Glossary

This section helps explain the meanings of some words you may see on our website, and others that you may have heard of or come across when considering which life insurance is best for you.

DISCLAIMER: This is a guide only and does not form part of a contract. Please reference the Smart Insurance Key Facts and Policy Terms and Conditions issued to you upon joining for contractual definitions.

Accident

An event resulting in bodily injury occurring whilst the policy is in force, where the injury is directly and solely caused by accidental, violent and external means and where the injury is not self-inflicted.

Accidental death

Death occurring as a direct result of an accident which took place while the life insured was covered under the policy and where death occurs within 90 days of the accident.

Accidental serious injury

Blindness, deafness or total and permanent loss of use of two limbs, occurring as a direct result of an accident and where the injury occurs within 12 months of the accident.

Assurance

A term interchangeable with insurance but generally used in connection with life cover as assurance implies the certainty of an event and insurance the probability.

Bacterial meningitis

A definite diagnosis of bacterial meningitis resulting in permanent neurological deficit with persisting clinical symptoms. For the above definition, the following are not covered:

  • all forms of meningitis other than those caused by bacterial infection.

Blindness

Permanent and irreversible loss of sight to the extent that even when tested with the use of visual aids, vision is measured at 3/60 or worse in the better eye using a Snellen eye chart.

Cancer

Any malignant tumour positively diagnosed with histological confirmation and characterised by the uncontrolled growth of malignant cells and invasion of tissue. The term malignant tumour includes leukaemia, sarcoma and lymphoma except cutaneous lymphoma (lymphoma confined to the skin). For the above definition, the following are classified as less advanced cases and are not covered under the policy:

  • all cancers which are histologically classified as any of the following:
    - pre-malignant;
    - non-invasive;
    - cancer in situ;
    - having borderline malignancy; or
    - having low malignant potential.
  • all tumours of the prostate unless histologically classified as having a Gleason score of 7 or above or having progressed to at least TNM classification T2bN0M0.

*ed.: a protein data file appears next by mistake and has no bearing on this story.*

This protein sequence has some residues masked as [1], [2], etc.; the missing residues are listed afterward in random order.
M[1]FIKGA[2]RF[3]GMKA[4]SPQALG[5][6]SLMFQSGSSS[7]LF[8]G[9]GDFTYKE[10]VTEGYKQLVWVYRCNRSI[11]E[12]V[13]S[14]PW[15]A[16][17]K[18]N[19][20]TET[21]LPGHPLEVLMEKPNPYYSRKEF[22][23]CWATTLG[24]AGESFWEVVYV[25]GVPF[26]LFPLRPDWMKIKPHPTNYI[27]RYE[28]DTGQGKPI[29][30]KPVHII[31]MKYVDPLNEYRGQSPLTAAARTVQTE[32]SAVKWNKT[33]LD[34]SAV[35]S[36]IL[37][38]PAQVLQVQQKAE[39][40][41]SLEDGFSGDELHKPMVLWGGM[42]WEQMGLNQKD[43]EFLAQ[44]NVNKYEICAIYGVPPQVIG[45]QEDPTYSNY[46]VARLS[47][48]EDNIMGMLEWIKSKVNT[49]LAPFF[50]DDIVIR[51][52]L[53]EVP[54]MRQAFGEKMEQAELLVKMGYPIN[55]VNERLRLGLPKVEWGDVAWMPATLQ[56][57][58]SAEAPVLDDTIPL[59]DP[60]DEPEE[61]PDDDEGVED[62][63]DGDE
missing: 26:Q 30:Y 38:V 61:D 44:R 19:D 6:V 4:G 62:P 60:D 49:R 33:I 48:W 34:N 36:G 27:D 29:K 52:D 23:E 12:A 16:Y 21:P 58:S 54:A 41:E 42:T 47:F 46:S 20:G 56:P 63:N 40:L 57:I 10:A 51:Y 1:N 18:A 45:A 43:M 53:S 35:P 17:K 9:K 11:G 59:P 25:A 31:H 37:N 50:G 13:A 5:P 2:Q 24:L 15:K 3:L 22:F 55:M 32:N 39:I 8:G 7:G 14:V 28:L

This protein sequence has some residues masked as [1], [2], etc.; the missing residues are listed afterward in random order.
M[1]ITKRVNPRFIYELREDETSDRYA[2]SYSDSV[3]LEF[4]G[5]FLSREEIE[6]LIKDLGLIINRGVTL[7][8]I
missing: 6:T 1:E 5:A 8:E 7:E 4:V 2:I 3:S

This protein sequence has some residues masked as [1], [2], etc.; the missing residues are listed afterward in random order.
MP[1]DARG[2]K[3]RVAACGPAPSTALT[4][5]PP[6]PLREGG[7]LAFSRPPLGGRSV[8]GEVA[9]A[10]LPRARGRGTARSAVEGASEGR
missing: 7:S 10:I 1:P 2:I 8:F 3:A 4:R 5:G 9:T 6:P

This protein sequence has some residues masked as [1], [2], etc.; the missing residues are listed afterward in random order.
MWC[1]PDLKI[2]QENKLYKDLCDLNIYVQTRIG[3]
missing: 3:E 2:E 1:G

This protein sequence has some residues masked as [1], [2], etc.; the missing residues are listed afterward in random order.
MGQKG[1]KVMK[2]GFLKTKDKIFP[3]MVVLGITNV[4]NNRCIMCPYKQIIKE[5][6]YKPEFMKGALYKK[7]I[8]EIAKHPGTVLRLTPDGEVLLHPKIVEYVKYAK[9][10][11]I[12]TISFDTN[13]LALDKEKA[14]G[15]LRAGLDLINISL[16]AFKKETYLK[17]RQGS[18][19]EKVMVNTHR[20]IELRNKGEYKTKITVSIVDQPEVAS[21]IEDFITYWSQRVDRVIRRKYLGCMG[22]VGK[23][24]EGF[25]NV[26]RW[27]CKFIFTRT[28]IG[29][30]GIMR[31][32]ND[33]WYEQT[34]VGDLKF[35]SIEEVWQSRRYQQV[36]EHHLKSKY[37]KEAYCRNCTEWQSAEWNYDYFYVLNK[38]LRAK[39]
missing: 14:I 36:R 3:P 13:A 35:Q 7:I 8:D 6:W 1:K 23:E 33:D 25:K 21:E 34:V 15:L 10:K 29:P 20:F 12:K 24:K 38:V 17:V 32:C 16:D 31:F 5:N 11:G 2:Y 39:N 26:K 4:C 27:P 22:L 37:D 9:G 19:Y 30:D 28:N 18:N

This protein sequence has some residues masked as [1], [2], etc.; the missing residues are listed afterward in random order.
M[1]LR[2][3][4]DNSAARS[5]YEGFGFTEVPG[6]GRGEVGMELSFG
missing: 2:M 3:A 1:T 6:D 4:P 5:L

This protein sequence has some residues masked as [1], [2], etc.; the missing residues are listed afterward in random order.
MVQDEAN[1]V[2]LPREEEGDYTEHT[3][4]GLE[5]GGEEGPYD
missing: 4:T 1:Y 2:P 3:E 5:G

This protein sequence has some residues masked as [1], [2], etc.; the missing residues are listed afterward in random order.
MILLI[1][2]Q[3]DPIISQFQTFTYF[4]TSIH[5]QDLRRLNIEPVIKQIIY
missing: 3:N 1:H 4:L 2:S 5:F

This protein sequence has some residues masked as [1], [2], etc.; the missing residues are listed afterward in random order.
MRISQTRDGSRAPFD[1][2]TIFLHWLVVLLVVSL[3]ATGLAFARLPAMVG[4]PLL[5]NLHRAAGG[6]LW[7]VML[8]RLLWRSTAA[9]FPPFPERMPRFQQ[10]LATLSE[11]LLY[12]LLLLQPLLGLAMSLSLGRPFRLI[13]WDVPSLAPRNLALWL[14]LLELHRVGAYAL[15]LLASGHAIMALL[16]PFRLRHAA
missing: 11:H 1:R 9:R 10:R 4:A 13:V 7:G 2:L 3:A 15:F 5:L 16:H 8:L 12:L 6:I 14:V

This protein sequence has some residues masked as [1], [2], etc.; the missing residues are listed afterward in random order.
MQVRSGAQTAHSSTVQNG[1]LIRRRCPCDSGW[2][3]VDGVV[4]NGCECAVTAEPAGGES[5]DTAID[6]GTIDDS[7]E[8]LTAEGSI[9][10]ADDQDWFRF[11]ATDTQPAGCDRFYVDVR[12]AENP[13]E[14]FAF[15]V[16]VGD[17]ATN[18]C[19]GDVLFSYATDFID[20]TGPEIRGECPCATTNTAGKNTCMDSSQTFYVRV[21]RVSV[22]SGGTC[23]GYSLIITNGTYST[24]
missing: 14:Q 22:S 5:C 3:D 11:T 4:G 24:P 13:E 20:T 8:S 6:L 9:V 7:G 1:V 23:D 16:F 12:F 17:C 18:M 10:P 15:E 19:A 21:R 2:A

• chronic lymphocytic leukaemia unless histologically classified as having progressed to at least Binet Stage A.
  • any skin cancer (including cutaneous lymphoma) other than malignant melanoma that has been histologically classified as having caused invasion beyond the epidermis (outer layer of skin).

Cooling off period

The period of time immediately after your policy commences, during which you can cancel the policy for a full refund of any premiums paid.

Compensation Scheme

Many financial products & services fall within the scope of the Financial Services Compensation Scheme (FSCS). This means you can seek reimbursement if you lose money because of a firm's negligence or fraud & the firm has gone out of business.

Coronary artery by-pass grafts

The undergoing of surgery requiring median sternotomy (surgery to divide the breastbone) on the advice of a Consultant Cardiologist to correct narrowing or blockage of one or more coronary arteries with by-pass grafts.

Critical illness

Cancer – excluding less advanced cases, coronary artery by-pass grafts – with surgery to divide the breastbone, heart attack – of specified severity or stroke – resulting in permanent symptoms.

Deafness

Permanent and irreversible loss of hearing to the extent that the loss is greater than 95 decibels across all frequencies in the better ear using a pure tone audiogram.

Deferred period

The amount of time the life insured has to wait before being eligible for a benefit amount to be payable.

Encephalitis

A definite diagnosis of encephalitis by a Consultant Neurologist resulting in permanent neurological deficit with persisting clinical symptoms. For the above definition the following is not covered:

  • myalgic encephalomyelitis and chronic fatigue syndrome.

Financial Conduct Authority (FCA)

The Financial Conduct Authority – known as the FCA, regulates the financial services industry in the UK. Their aim is to protect consumers, ensure the industry remains stable and promote healthy competition between financial services providers.

Financial Ombudsman Service (FOS)

The FOS was set up by law as an independent public body. The FOS helps to settle individual disputes between consumers and businesses providing financial services - fairly, reasonably, quickly and informally.

Financial Services Authority (FSA)

The FSA has now become two separate regulatory authorities; the Financial Conduct Authority and the Prudential Regulation Authority.

Heart attack

Death of heart muscle, due to inadequate blood supply, that has resulted in all of the following evidence of acute myocardial infarction:

  • typical clinical symptoms (for example, characteristic chest pain).
  • new characteristic electrocardiographic changes.